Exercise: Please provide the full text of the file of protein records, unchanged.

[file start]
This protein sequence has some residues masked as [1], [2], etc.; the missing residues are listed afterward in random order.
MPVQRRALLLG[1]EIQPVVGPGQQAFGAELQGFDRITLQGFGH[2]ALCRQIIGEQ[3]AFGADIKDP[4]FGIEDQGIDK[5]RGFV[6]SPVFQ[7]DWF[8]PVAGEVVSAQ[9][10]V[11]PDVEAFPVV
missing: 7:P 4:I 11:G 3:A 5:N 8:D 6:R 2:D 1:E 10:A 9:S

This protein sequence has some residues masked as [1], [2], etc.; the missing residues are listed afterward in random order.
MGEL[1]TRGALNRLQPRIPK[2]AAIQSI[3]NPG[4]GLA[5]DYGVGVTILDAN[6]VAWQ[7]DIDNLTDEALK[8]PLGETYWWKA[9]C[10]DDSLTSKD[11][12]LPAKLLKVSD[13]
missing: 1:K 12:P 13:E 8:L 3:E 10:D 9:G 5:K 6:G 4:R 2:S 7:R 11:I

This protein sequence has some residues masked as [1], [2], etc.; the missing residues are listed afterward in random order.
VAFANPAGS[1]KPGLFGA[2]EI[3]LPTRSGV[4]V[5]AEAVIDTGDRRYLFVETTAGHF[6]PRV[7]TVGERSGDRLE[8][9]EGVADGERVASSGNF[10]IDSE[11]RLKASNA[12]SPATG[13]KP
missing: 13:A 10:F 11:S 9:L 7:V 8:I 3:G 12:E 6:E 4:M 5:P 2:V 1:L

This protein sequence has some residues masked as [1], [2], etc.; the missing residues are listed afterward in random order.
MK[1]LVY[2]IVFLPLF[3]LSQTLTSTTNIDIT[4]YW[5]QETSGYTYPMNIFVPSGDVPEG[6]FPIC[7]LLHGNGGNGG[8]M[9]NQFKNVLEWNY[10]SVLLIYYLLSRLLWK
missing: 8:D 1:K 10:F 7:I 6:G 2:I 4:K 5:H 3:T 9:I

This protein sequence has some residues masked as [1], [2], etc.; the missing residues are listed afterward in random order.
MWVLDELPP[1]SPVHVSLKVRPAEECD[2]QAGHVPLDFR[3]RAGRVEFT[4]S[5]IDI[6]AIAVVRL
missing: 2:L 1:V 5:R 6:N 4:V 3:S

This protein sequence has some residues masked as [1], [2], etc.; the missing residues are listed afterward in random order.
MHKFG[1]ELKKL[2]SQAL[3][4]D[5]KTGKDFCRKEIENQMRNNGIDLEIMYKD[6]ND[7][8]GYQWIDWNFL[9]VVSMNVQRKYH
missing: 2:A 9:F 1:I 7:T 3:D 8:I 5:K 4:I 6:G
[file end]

This protein sequence has some residues masked as [1], [2], etc.; the missing residues are listed afterward in random order.
MPVQRRALLLG[1]EIQPVVGPGQQAFGAELQGFDRITLQGFGH[2]ALCRQIIGEQ[3]AFGADIKDP[4]FGIEDQGIDK[5]RGFV[6]SPVFQ[7]DWF[8]PVAGEVVSAQ[9][10]V[11]PDVEAFPVV
missing: 7:P 4:I 11:G 3:A 5:N 8:D 6:R 2:D 1:E 10:A 9:S

This protein sequence has some residues masked as [1], [2], etc.; the missing residues are listed afterward in random order.
MGEL[1]TRGALNRLQPRIPK[2]AAIQSI[3]NPG[4]GLA[5]DYGVGVTILDAN[6]VAWQ[7]DIDNLTDEALK[8]PLGETYWWKA[9]C[10]DDSLTSKD[11][12]LPAKLLKVSD[13]
missing: 1:K 12:P 13:E 8:L 3:E 10:D 9:G 5:K 6:G 4:R 2:S 7:R 11:I

This protein sequence has some residues masked as [1], [2], etc.; the missing residues are listed afterward in random order.
VAFANPAGS[1]KPGLFGA[2]EI[3]LPTRSGV[4]V[5]AEAVIDTGDRRYLFVETTAGHF[6]PRV[7]TVGERSGDRLE[8][9]EGVADGERVASSGNF[10]IDSE[11]RLKASNA[12]SPATG[13]KP
missing: 13:A 10:F 11:S 9:L 7:V 8:I 3:G 12:E 6:E 4:M 5:P 2:V 1:L

This protein sequence has some residues masked as [1], [2], etc.; the missing residues are listed afterward in random order.
MK[1]LVY[2]IVFLPLF[3]LSQTLTSTTNIDIT[4]YW[5]QETSGYTYPMNIFVPSGDVPEG[6]FPIC[7]LLHGNGGNGG[8]M[9]NQFKNVLEWNY[10]SVLLIYYLLSRLLWK
missing: 8:D 1:K 10:F 7:I 6:G 2:I 4:K 5:H 3:T 9:I

This protein sequence has some residues masked as [1], [2], etc.; the missing residues are listed afterward in random order.
MWVLDELPP[1]SPVHVSLKVRPAEECD[2]QAGHVPLDFR[3]RAGRVEFT[4]S[5]IDI[6]AIAVVRL
missing: 2:L 1:V 5:R 6:N 4:V 3:S

This protein sequence has some residues masked as [1], [2], etc.; the missing residues are listed afterward in random order.
MHKFG[1]ELKKL[2]SQAL[3][4]D[5]KTGKDFCRKEIENQMRNNGIDLEIMYKD[6]ND[7][8]GYQWIDWNFL[9]VVSMNVQRKYH
missing: 2:A 9:F 1:I 7:T 3:D 8:I 5:K 4:I 6:G